From kayaking and biking to golf and fishing, adaptive sports and recreational activities are an important part of our clients' rehabilitation and recovery.  Being physically active not only helps clients improve strength and fitness, but it can have a positive impact on their overall well-being and quality of life.

“Participation in sports and recreation can speed the recovery process, and it shows our clients that their disability doesn’t have to keep them from an active and enjoyable lifestyle,” said Special Tree Recreational Therapist Kristin Claerhout, who organizes Special Tree adaptive golf program.  Special Tree’s Recreational Therapists encourage clients to explore new activities as well as return to activities they enjoyed before their injury and work with each client to find the most appropriate activity for their interests, capabilities, and needs. 

Adaptive Sports Experience
Opportunities for recreational activities are available year-round, but summer is a great time for our clients to experience the benefits of adaptive sports. To help clients and others learn more about adaptive sports and recreation, Special Tree’s Recreational Therapists are hosting a free community-wide event at Willow MetroPark on July 27, 2016. The Adaptive Sports Experience features hands-on demos of adaptive kayaking, biking, golf, fishing, and yoga. Come see what you can do!  Learn more.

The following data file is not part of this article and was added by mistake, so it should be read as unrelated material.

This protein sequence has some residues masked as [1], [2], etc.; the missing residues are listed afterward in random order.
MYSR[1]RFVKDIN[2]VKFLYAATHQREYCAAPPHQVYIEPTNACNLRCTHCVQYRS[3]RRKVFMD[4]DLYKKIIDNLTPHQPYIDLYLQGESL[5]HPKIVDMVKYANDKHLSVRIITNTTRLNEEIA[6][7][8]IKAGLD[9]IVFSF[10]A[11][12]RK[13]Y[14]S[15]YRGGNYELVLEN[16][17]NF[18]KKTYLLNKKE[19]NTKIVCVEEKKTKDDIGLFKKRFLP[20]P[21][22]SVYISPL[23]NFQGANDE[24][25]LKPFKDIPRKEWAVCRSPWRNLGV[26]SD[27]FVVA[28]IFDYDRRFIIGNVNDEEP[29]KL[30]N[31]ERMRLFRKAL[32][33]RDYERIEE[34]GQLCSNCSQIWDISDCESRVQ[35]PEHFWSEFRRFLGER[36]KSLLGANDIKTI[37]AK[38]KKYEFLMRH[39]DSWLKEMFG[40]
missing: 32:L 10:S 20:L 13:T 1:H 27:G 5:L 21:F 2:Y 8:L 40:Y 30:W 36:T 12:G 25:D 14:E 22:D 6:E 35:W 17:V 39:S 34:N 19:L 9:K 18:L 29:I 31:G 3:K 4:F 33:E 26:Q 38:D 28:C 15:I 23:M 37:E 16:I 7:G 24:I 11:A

Staff Honored for Dedication to Quality

Special Tree takes great pride in the recognitions we’ve earned for our commitment to quality, but we’re especially proud of our staff members who strive for quality excellence in everything they do each and every day.  Special Tree recognizes staff for their outstanding dedication to quality with the coveted “Lynn Slevin” Quality Award, named after Lynn Slevin, Special Tree’s Quality Officer who retired in 2015.

CEO Joe Richert presented this year’s award to Special Tree Registered Dietitians Jill Bruce and Brahmlin Sethi at the annual Ol’ Timer Recognition Luncheon on May 13, 2016.   Jill and Brahmlin were nominated for the award by fellow staff for their commitment to improve client satisfaction and health as well as the general health of staff through several company-wide programs including:

Quarterly Residential Food Service Training
Regular In-service Classes on Nutrition and Food Safety
Healthy Living Challenge for Staff
Annual Healthy Soup Challenge
Guidance on Nutritional Menus at all our Facilities
Individualized Client Nutritional Support and Education

Congratulations to Jill and Brahmlin as well as to Special Tree’s honorable mentions including:

Lisa Bray, NCC Operational Manager
Vickie Lambert, Manager of Safety & Support Services
Suzanne Morrison, Social Worker, NCC South